The arrest of nine Catalan separatist leaders on Monday and subsequent jail terms announced by the Supreme Court, for their roles in an illegal referendum and subsequent failed independence bid, sparked protests and clashes across the region. And football isn’t untouched.
Clasico to be moved?
Spain’s top football division has asked that this month’s El Clasico match between Barcelona and Real Madrid be moved from Barcelona to the capital amid growing protests in Catalonia. It means the reverse fixture, scheduled for March, will take place in Barcelona.
The match is due to take place on October 26 at Barca’s Camp Nou stadium but La Liga has asked the Spanish Football Federation (RFEF) to reverse the fixture, citing ‘exceptional circumstances beyond our control.’
Barcelona and Real Madrid are often seen through a political prism. Real has long been seen as an emblem of Spain’s establishment and the Clasico in Madrid is often awash with Spain flags. When Barcelona, Catalonia’s capital, play their matches at Camp Nou, fans traditionally chant for “independence” at 17 minutes, 14 seconds into the game, signifying the year “1714” when Catalonia first lost its independence following a Madrid-based court ruling.
On the day of the Clasico, more protests are expected in the city. Barcelona and Real Madrid have not been involved in La Liga’s request. Both clubs will be asked by the RFEF to give their opinion, with the Federation’s competitions committee to make its decision in the next few days.
Pep takes a stand, again
Manchester City’s coach Pep Guardiola, under whom Barcelona enjoyed their most successful spell in recent decades, was among the first ones to speak up after the arrests took place.
He simultaneously released a short video to Catalonia’s public broadcaster TV3, BBC and AFP, condemned the decision, saying it was an ‘attack on human rights’ and lamented Spain’s “drift towards authoritarianism”.
Guardiola was quoted as saying by El Nacional: “This non-violent struggle will not stop until the repression is over and the right to self-determination is respected, as has been done in Quebec or Scotland. We demand a political and democratic solution from the Spanish government. What we ask is. Spain: sit down and talk.”
Guardiola has been a poster boy for Catalan separatism, which has led to criticism. In March last year, England’s Football Association fined Guardiola £20,000 for wearing a yellow ribbon on his jacket during matches. The ribbon is the symbol of solidarity with Catalonia’s political prisoners
Guardiola has called for international intervention: “We ask international civil society to press their governments to intervene in this conflict and find political and democratic solutions. We call on the international community to clearly position itself through a conflict resolution based on dialogue and respect. We reiterate, in this framework, there is only one way: sit and talk. Sit and talk.”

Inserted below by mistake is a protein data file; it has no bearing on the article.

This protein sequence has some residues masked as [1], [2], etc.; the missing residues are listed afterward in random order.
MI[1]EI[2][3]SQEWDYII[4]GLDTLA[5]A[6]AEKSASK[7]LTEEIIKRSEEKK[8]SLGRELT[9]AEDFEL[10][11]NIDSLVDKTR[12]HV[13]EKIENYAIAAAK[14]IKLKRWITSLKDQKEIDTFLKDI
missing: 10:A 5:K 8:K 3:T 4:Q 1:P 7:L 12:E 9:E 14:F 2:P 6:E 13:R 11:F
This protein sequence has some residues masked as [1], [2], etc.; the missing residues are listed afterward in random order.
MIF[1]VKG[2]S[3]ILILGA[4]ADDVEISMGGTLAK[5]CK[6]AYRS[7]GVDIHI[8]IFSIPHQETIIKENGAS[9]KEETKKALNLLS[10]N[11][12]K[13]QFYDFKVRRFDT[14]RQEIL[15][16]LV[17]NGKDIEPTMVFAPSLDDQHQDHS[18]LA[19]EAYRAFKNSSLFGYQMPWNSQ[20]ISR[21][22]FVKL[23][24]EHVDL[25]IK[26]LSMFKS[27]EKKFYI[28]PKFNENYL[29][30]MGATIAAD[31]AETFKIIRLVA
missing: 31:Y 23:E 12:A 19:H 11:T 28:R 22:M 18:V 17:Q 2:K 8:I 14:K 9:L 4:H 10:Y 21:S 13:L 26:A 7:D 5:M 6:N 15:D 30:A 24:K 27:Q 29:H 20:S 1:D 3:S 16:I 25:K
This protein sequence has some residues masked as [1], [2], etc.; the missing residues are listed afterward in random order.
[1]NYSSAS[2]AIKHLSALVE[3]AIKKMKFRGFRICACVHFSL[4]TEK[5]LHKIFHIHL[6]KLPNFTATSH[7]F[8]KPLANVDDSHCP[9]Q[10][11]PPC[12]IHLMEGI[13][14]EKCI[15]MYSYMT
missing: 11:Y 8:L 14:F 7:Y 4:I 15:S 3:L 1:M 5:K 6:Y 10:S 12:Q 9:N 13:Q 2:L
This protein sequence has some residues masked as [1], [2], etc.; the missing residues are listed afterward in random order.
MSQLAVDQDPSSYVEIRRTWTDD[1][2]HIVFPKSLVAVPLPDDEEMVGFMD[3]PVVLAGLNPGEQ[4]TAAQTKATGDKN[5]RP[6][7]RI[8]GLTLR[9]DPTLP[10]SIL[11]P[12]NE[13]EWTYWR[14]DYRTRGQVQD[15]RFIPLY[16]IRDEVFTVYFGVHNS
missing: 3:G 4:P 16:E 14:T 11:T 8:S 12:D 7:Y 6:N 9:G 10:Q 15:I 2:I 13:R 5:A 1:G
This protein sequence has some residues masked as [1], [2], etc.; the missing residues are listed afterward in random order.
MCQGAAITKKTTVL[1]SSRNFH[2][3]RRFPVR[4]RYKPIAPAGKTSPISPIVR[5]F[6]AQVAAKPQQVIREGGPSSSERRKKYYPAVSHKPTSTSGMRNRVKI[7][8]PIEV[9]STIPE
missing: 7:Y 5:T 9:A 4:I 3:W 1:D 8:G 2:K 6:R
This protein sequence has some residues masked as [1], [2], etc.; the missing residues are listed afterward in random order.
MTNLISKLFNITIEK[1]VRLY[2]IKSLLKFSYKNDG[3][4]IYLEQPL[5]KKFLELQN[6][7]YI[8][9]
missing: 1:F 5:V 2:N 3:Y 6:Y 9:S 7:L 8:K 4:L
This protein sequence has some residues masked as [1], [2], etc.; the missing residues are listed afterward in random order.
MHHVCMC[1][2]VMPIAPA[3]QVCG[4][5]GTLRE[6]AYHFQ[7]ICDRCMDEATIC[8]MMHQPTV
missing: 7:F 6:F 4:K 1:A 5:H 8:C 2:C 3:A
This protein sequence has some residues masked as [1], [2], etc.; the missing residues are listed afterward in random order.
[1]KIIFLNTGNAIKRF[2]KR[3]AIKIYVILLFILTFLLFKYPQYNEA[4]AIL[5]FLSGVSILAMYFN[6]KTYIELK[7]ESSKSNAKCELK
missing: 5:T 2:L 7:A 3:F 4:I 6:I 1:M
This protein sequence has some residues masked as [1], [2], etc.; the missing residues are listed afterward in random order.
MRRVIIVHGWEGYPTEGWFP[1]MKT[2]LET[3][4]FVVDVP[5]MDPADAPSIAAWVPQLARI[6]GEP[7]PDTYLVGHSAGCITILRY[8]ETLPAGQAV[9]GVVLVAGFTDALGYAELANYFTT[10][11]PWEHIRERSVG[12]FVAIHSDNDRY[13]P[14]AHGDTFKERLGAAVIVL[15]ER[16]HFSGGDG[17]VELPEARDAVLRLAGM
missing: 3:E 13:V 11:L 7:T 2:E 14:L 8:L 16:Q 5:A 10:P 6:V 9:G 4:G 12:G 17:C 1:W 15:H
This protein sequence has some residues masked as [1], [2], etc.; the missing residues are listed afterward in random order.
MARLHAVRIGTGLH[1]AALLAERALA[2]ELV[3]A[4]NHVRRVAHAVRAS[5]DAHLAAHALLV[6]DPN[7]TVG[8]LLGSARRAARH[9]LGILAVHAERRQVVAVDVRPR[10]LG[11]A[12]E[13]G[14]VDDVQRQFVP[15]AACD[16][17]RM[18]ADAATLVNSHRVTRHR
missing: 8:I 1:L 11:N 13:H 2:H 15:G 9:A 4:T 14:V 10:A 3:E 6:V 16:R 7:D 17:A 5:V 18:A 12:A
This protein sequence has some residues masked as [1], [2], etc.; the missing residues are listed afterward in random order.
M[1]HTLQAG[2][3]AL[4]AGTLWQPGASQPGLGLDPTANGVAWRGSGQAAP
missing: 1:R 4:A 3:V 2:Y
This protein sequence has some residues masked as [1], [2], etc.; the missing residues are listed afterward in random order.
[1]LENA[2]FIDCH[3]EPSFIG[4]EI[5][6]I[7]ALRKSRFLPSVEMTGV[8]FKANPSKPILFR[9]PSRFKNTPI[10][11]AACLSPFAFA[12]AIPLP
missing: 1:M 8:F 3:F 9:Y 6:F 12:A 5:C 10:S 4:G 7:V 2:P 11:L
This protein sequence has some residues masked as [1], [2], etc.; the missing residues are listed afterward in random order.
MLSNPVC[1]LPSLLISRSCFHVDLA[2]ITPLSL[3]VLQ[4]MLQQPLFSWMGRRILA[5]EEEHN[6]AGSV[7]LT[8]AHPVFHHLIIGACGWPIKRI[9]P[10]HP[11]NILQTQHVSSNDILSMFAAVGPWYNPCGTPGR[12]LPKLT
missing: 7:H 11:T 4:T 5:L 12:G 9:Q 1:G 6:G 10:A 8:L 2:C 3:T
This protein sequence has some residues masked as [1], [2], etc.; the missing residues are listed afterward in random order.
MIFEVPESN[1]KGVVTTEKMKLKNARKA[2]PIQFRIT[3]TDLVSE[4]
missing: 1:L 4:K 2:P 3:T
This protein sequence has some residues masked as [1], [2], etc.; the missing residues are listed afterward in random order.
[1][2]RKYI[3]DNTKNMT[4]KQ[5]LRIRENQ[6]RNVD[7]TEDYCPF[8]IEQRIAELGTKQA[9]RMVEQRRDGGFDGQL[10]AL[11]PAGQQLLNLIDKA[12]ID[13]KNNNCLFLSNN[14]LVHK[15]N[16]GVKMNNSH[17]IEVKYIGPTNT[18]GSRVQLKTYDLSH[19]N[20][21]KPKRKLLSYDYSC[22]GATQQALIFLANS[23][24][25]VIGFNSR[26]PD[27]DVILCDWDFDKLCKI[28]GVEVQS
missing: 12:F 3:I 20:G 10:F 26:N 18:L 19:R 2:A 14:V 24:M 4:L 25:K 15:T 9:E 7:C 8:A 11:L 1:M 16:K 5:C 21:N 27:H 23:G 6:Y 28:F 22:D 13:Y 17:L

Guardiola has received flak from pro-Spain politicians, with Ines Arrimadas – one of the most prominent voices – condemning him.
“I admired Guardiola as a player and a trainer but I must condemn his lies as ‘political’,” she wrote on Twitter. Then, pointing at Guardiola’s role as an ambassador for 2022 World Cup in Qatar, she added: “He is very brave slandering Spain but not one word about Qatar where he makes money.”
Gerard Piqué, who has won three Uefa Champions League titles with Barca, is more nuanced than Guardiola in his support of Catalan independence. He has stressed he’s in favour of a referendum, but he never specified whether he’s a separatist or not.
On Monday, Piqué tweeted he was “proud to be part of this club”. His former teammate Xavi was more forthright. The retired midfielder posted an Instagram story bearing the names of the imprisoned politicians, underneath the word “shame”, which appears in English, Catalan and Spanish.
Sergi Roberto, a graduate of La Masía, also backed the jailed leaders, tweeting: “All my support and solidarity.”
Barcelona, too, released a strongly-worded statement on its website, headlined ‘prison is not the solution’. “Now more than ever, the club asks all political leaders to lead a process of dialogue and negotiation to resolve this conflict, which should also allow for the release of convicted civic and political leaders. FC Barcelona also expresses all its support and solidarity to the families of those who are deprived of their freedom,” it said.
Amidst all this, Barcelona’s Croatian midfielder Ivan Rakitic became an unintended casualty. The announcement of the jail terms triggered mass protests across the region, with chaos at Barcelona’s El Prat airport leading to the cancellation of dozens of flights as well as clashes between police and protesters. Local media reported that 51 arrests were made while 125 people had been treated for injuries. Rakitic flew back to Barcelona on Monday after playing a Euro 2020 qualifier against Wales in Cardiff on Sunday.
He was unaware of the clashes at the airport between police and protestors, who had blocked road access to and from the airport.
Marooned at the airport because he couldn’t get a taxi, Rakitic was flummoxed. According to El Pais, Rakitic called someone at the airport and reportedly said: “The road is blocked. What am I going to do?”
Ultimately, he set off on foot and was pictured walking along the road, dragging a bag and a small backpack strapped across his shoulders.